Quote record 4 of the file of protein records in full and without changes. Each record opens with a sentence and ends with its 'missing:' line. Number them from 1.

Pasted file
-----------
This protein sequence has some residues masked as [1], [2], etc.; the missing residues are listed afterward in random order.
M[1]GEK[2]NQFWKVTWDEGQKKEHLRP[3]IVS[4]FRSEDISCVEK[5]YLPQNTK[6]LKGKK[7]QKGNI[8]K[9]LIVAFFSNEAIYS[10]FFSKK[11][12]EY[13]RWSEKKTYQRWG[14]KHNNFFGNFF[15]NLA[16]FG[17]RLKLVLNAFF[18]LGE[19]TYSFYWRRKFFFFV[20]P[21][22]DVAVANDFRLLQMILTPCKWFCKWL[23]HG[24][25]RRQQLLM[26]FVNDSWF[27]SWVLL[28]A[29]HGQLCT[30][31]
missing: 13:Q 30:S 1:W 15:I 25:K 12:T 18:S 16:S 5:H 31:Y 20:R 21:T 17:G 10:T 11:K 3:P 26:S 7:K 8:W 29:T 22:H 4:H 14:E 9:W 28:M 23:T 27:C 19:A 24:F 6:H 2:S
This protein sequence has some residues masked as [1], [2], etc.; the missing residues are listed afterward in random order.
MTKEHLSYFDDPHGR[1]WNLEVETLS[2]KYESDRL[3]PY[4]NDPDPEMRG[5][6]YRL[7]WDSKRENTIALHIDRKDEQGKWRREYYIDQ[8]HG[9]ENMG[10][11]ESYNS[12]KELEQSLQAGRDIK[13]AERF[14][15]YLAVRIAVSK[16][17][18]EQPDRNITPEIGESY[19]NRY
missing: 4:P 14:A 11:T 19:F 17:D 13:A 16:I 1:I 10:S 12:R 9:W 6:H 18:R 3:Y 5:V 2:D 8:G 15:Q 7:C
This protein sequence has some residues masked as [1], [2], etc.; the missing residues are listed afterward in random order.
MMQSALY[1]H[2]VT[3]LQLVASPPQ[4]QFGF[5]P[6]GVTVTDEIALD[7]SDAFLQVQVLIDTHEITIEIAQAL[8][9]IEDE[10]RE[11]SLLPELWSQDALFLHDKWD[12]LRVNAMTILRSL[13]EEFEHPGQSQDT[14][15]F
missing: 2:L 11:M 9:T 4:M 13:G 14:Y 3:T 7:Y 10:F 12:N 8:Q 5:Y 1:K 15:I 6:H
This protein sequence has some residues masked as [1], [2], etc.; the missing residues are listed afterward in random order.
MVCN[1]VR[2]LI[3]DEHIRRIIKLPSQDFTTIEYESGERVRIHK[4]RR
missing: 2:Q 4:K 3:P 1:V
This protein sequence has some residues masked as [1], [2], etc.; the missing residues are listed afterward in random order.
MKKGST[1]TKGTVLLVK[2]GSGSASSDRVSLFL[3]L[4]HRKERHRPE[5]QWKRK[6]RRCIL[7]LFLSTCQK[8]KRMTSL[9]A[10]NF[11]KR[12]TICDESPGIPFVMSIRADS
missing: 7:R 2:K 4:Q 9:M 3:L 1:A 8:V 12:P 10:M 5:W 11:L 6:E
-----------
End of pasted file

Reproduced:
This protein sequence has some residues masked as [1], [2], etc.; the missing residues are listed afterward in random order.
MVCN[1]VR[2]LI[3]DEHIRRIIKLPSQDFTTIEYESGERVRIHK[4]RR
missing: 2:Q 4:K 3:P 1:V